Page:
Ius Commune Prize 2021 awarded to Dr Marco Cappelletti

Dr Marco Cappelletti

Dr Marco Cappelletti, Junior Research Fellow at St John’s College and Research Fellow at the Institute of European and Comparative Law within the Law Faculty of the University of Oxford, has been awarded the prestigious international Ius Commune Prize for outstanding legal research. The announcement was made during a ceremony on 25 November 2021.

The Ius Commune Prize has been in existence since 2001. It is awarded annually to an early career researcher who has produced an article of outstanding quality which falls within the field of the Ius Commune Research School and which, therefore, deals with either comparative law or the harmonisation/unification of national legal systems in Europe. The Ius Commune Research School is a cooperation between the law schools of the Universiteit Maastricht, the Katholieke Universiteit Leuven, the Universiteit Utrecht and the Universiteit van Amsterdam.

This year, the jury decided to award the Prize to Dr Cappelletti (ex aequo with the joint authors of another paper) for his work on the role of punishment in tort law, entitled ‘Comparative Reflections on Punishment in Tort Law’. The study explores and compares the different treatment of the idea of punishing civil wrongs in the US, English, and French laws of civil wrongs or ‘torts’. Dr Cappelletti’s analysis shows that punishment is understood in two different ways across the three legal systems. One approach sees it instrumentally, as a device geared towards the achievement of societal goals such as deterrence or retribution in the interests of society. On a second approach, punishment is seen as rooted in ideas of interpersonal justice, in that it promotes private interests by, for example, empowering the victim of a wrong to take their revenge against the tortfeasor. While both the instrumental and interpersonal conceptions of punishment appear in each of the three tort law systems considered, they do so to differing extents – and they are seen more or less favourably, depending on the way in which tort law is conceived. Consequently, the treatment of punitive measures varies depending on which conception of punishment (instrumental or interpersonal) is embraced and on how this conception relates to broader ways of seeing tort law. In their report, the jury noted that ‘[u]nderstanding the law of tort or delict is a quest far from easy’ and that Dr Cappelletti’s study ‘masterfully explored’ the different approaches to punishing civil wrongs across national legal systems.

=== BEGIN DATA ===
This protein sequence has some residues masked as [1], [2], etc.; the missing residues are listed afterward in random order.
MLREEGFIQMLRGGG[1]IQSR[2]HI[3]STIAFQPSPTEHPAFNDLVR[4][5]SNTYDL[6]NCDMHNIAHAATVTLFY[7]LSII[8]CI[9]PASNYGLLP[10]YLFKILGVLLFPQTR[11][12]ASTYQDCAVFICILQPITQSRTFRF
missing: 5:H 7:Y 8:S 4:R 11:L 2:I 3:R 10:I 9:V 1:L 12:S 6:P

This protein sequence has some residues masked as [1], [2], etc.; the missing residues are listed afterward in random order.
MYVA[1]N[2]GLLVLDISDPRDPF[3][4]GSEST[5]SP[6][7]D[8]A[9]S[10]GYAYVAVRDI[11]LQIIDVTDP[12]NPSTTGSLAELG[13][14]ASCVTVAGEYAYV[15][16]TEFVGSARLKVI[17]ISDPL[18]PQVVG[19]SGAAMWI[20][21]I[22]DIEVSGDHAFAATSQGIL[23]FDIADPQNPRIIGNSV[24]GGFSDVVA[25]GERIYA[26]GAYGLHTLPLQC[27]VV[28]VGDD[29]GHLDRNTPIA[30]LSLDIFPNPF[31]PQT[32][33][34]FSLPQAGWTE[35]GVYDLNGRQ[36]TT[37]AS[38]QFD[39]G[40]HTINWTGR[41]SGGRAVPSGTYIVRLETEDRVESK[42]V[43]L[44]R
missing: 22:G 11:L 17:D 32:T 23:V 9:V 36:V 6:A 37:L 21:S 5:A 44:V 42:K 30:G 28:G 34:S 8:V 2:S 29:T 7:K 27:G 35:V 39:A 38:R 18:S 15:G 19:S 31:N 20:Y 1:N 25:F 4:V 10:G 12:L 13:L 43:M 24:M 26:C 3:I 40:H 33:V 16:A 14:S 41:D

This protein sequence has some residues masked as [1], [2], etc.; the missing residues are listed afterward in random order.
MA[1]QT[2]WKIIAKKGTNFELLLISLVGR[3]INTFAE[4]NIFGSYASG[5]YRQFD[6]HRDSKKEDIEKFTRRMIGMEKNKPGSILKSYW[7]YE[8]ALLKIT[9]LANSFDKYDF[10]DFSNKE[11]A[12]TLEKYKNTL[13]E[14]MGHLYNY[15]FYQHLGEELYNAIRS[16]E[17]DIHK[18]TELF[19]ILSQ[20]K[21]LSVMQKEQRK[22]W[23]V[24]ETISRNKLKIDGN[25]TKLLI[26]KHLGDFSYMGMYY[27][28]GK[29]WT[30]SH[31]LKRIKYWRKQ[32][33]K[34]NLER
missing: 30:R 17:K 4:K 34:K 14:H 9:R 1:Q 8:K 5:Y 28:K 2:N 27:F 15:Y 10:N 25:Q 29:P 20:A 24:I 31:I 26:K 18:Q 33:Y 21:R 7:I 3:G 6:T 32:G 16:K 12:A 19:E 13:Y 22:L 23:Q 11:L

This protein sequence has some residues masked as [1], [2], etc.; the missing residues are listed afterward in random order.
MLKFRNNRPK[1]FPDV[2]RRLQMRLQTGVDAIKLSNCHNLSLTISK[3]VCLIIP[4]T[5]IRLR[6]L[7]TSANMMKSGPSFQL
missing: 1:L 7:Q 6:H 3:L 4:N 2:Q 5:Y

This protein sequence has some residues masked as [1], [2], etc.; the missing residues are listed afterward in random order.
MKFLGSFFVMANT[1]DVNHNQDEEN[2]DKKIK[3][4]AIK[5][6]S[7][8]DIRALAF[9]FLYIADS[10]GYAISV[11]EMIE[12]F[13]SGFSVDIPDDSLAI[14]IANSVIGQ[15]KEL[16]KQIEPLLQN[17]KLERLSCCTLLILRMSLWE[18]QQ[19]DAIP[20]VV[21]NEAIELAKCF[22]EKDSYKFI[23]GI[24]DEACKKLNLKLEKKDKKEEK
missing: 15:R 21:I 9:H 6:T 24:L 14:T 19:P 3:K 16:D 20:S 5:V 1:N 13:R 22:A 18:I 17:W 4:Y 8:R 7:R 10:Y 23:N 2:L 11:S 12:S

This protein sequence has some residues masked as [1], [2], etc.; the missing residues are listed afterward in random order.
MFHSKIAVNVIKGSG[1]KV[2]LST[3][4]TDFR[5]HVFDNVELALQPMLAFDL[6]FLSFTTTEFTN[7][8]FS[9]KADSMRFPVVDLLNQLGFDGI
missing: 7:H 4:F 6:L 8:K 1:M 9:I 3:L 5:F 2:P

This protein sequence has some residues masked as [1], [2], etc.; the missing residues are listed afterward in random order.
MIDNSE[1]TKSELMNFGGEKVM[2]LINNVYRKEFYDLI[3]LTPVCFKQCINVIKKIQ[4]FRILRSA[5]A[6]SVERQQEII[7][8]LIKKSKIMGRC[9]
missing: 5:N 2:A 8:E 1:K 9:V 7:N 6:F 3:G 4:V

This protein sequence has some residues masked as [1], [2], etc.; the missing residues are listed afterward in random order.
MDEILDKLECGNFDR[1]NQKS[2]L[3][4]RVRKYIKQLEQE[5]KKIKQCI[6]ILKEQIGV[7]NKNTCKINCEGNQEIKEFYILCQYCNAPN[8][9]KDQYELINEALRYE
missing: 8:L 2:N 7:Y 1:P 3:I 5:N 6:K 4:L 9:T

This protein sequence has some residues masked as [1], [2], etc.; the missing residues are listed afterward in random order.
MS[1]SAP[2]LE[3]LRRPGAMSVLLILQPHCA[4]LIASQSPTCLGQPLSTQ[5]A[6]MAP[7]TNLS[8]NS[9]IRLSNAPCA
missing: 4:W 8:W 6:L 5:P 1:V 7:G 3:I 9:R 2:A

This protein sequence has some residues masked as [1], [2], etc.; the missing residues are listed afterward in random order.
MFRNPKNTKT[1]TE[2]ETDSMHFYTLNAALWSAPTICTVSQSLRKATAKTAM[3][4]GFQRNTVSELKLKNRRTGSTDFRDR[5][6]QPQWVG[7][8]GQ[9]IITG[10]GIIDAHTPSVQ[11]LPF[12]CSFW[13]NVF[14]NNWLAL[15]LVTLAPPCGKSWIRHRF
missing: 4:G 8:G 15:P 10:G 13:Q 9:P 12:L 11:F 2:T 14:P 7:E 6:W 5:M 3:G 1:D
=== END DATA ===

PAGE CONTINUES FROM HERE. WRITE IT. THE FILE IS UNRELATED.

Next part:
The award-winning study was previously published as a chapter in a conference volume bringing together the papers presented at a colloquium run under the auspices of the Institute of European and Comparative Law at St John’s College in September 2018. The volume, edited by the conference organisers Professors Jean-Sébastien Borghetti and Simon Whittaker, entitled French Civil Liability in Comparative Perspective (Hart Publishing 2019), is the 28th in the series Studies of the Oxford Institute of European and Comparative Law. Dr Cappelletti’s work was also translated into French and published as ‘Réflexions comparatives sur le rôle de la punition en droit de la responsabilité délictuelle’ in the French Revue des contrats, issue 4, in December 2019.

The Institute heartily congratulates Dr Cappelletti on his fantastic achievement!